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Finally, Tool Useful to Accountants Verifying SEC XBRL Financial Filing

Finally, a tool which is useful to accountants verifying an SEC XBRL financial filing! While it isn't perfect (Version 1.0), XBRL Cloud's Evidence Package is a big, big step toward giving accountants the tools they need to effectively create and verify that they have created an appropriate SEC XBRL financial filing.

You send the URL of any XBRL instance to the Evidence Package and it returns a battery of HTML files.  Here is that battery of reports for the Reference Implementation of an SEC XBRL Financial Report which I have been maintaining for several years now. (This is where you can grab the XBRL files for that reference implementation.)

I was able to convince XBRL Cloud to use the report level semantic model I gleaned from SEC XBRL financial filings and summarized in the Financial Report Semantics and Dynamics Theory. As you look at the Evidence Package, notice how you see virtually no XBRL technical syntax. The information is very readable and understandable to accountants.  There are a few things you need to understand like the terms of the Financial Report Semantics and Dynamics Theory like "characteristic", "fact", and "component" and some US GAAP Taxonomy/SEC filing terms such as "Network", "Table", "Axis", "Member" and so forth, but you need to understand no such XBRL technical syntax.

If you want to understand the report level logical model articulated by the Financial Report Semantics and Dynamics Theory and determine for yourself, looking through this Evidence Package is the way to do it.  And like I said, every one of the 8000 or so 10-K and 10-Q SEC XBRL financial reports fits into this model.  Report level semantic errors in filings do exist and the illogical nature of the modeling is clear. For example, what does it mean to have a [Member] within a set of [Line Items]? That modeling error stands out clearly.

The narrative and videos of ten key areas of the Evidence Package helps you understand how to use the Evidence Package and helps you see how helpful it is.

(Video viewing tips: The videos seem to appear best if viewed in a Safari browser.  The best size is the medium size offered by YouTube. Sorry about the quality, this is the best my tools allow.)

  1. Clarity as to your responsibility. The Evidence Package helps you see exactly what you are responsible for by summarizing both automated and manual verification tasks into an understandable dashboard and a list of each automated verification rule you must pass and manual verification task you must perform.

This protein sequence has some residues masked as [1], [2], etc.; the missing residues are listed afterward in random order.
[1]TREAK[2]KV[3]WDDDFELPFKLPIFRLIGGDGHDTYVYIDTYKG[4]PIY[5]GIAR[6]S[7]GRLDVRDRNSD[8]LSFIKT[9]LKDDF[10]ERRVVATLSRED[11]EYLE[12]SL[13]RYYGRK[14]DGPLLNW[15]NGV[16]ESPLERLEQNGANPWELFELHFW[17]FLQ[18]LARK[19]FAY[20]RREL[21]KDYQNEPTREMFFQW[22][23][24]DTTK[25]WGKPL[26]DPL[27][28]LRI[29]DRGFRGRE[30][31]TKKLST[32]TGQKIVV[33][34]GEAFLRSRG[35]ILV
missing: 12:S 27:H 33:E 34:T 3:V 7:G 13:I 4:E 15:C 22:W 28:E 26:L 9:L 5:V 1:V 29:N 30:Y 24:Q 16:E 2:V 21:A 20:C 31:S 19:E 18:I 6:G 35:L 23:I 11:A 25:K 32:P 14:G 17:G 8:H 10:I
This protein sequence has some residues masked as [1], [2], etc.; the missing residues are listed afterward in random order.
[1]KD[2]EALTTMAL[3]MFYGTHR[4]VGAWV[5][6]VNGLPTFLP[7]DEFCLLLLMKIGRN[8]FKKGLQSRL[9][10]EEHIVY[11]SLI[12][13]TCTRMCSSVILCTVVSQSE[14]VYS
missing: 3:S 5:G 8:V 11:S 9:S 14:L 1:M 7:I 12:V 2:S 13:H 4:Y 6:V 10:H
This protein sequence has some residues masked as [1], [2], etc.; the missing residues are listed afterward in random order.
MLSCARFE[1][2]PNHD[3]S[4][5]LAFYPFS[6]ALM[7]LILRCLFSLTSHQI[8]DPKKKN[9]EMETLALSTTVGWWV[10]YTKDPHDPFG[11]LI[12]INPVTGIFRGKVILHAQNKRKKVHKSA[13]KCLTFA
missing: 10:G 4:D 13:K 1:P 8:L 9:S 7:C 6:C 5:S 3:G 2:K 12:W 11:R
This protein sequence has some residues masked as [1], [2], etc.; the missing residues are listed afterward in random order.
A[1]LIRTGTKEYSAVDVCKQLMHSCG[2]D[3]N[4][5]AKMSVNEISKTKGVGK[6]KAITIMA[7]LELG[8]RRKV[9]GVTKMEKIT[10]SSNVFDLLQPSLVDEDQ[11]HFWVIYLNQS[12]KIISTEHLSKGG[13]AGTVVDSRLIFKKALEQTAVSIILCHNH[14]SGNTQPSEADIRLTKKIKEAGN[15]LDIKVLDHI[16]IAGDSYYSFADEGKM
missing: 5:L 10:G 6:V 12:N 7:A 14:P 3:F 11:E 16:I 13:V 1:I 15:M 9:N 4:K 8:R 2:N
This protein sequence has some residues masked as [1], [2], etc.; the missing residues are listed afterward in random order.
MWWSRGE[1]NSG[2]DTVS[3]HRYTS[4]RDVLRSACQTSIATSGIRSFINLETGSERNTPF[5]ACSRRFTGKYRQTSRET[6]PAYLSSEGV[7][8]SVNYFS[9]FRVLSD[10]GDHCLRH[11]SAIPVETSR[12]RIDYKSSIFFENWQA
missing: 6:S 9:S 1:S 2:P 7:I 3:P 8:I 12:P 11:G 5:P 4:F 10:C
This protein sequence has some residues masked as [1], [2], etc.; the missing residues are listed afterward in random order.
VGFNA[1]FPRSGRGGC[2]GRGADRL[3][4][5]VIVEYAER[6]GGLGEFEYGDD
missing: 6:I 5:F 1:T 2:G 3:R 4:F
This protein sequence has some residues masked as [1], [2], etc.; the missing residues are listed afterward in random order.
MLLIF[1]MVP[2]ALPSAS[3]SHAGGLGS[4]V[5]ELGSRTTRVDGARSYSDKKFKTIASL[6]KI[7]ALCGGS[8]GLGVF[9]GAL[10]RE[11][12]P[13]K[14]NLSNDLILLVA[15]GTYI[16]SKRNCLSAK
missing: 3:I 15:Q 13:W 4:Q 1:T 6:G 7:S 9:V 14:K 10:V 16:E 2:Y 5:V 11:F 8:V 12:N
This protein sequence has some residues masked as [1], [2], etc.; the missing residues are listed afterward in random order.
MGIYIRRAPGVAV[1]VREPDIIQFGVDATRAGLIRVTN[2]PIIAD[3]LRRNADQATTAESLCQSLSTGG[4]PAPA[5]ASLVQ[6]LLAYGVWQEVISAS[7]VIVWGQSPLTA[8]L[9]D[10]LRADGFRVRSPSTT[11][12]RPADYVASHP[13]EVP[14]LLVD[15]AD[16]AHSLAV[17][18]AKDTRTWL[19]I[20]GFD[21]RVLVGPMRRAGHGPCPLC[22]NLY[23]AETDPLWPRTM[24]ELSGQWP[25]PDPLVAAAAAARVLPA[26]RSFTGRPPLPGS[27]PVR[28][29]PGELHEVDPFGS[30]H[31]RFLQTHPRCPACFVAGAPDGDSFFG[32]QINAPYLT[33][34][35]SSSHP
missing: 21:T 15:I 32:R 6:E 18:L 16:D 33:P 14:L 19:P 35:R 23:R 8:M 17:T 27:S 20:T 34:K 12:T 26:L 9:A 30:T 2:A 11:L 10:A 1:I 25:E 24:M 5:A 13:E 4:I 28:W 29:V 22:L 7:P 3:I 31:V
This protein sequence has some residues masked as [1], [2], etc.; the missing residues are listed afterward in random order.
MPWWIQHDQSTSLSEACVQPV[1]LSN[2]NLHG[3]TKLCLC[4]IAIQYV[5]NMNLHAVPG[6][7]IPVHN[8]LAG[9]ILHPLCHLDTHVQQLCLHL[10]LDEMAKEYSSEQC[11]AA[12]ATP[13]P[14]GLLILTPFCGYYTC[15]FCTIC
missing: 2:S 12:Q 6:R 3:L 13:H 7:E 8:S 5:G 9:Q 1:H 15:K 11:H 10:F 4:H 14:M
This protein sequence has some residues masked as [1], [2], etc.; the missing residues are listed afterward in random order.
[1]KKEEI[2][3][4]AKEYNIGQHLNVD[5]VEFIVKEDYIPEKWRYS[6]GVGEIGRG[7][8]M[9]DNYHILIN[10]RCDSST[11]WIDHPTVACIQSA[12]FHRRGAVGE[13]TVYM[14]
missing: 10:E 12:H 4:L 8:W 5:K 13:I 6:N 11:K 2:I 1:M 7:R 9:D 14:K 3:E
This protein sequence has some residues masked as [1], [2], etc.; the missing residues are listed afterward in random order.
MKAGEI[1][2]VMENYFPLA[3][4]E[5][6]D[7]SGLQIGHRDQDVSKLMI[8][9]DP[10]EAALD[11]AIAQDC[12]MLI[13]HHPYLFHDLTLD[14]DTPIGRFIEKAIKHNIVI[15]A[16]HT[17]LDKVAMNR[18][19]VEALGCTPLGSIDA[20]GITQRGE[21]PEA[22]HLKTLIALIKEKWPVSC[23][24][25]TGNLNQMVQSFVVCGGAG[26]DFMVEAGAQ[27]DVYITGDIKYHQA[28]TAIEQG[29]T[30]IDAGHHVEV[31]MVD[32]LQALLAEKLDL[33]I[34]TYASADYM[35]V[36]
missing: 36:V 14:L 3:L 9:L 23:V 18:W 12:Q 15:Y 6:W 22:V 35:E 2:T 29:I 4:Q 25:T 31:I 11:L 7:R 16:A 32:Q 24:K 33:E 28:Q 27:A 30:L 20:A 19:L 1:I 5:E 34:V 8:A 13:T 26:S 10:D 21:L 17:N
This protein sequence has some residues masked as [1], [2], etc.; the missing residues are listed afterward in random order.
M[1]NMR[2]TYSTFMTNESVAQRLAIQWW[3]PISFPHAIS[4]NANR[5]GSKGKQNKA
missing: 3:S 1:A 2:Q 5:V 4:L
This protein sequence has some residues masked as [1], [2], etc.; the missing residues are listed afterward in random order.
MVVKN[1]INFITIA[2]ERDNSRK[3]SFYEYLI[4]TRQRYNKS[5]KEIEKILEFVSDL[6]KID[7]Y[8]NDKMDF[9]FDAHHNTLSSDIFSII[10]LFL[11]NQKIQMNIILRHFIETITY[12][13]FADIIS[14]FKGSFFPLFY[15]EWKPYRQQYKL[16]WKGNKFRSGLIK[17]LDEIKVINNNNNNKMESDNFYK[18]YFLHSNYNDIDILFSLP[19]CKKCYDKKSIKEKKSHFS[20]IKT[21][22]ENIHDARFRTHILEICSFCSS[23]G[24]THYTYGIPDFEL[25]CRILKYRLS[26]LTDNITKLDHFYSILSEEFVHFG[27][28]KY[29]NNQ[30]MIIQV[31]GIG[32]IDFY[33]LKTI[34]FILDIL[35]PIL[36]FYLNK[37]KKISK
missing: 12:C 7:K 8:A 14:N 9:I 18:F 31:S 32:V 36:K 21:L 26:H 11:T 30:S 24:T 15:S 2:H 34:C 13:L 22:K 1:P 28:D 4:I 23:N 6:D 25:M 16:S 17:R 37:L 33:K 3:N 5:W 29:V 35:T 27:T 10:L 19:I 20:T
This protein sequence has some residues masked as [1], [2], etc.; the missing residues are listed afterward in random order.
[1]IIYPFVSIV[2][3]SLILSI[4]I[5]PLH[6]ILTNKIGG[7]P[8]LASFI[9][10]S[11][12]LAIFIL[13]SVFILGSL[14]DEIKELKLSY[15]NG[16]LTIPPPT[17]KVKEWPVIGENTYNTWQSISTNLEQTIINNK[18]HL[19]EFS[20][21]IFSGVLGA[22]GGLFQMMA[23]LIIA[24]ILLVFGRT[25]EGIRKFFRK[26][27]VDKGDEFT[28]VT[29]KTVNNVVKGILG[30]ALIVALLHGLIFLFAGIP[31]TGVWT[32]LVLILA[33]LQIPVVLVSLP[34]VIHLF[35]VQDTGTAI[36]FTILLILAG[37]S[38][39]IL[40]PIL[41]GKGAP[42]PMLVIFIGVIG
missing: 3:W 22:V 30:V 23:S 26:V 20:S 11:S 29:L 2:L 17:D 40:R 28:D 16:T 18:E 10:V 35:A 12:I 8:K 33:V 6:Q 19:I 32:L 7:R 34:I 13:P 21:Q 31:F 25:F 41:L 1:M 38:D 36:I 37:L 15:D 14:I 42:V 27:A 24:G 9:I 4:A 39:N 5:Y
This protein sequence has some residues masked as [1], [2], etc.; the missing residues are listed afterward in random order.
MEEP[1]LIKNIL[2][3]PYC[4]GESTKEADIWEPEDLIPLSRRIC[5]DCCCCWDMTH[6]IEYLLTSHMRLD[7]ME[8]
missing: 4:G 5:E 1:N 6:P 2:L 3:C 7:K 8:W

2. Seeing all the pieces clearly. Often, just trying to read reported information can be a challenge.  The SEC leaves off certain information from renderings as one example.  But the Evidence Package provides 100% of all relevant information and the ability to drill down into each and every relevant property.
  3. Utility of component view. Rather than providing long lists thinks like validation rules, models, and other pieces which you then must refer to; the Evidence Package takes each of those very useful lists and provides them organized by component.  This component view is extremely helpful in verifying that each component of your financial report is correct.
  4. Helpful, specifically focused reports. Special purpose, focused reports help you perform common verification tasks.
  5. Seeing 100% of all relevant properties. Seeing all the relevant pieces is 90 percent of the battle when it comes to making sure your SEC XBRL financial filing is correct.
  6. Seeing all the business rules. Automating verification tasks such as determining that mathematical computations are correct can save lots of time.  But, to automate these verification tasks, you need to create the rules.  Also, seeing the rules and component together is helpful in determining if in fact a necessary rule has been defined and if that rule is successfully passed.
  7. Quickly scanning characteristics using fact table. Fact tables are very helpful tools for scanning a component to be sure things are consistent where they should be consistent.
  8. Terminology understandable to accountants. XBRL technical jargon is not something that an accountant needs to understand.  Software should be built to hide that ugly terminology.
  9. Seeing that categorizing report elements is helpful.  Report elements can be categorized or grouped and those groups can be leveraged to make many things easier to understand and tasks easier to perform.
  10. Providing you piece of mind with a dashboard of verification status. A dashboard of green tells you that things are good to go!

Like I said, the Evidence Package is not necessarily perfect.  But for a version 1.0, it is extremely helpful and a good sign for accountants trying to tame the XBRL beast.  I find that this tool is very helpful in helping me understand if the digital financial reports I create are created as I desire them to be created. I was able to detect issues in my reference implementation which had gone undetected prior to using this tool.

If you want to understand the underlying model or other details, please read Digital Financial Reporting, a resource I put together to explain the report level model being used in detail.

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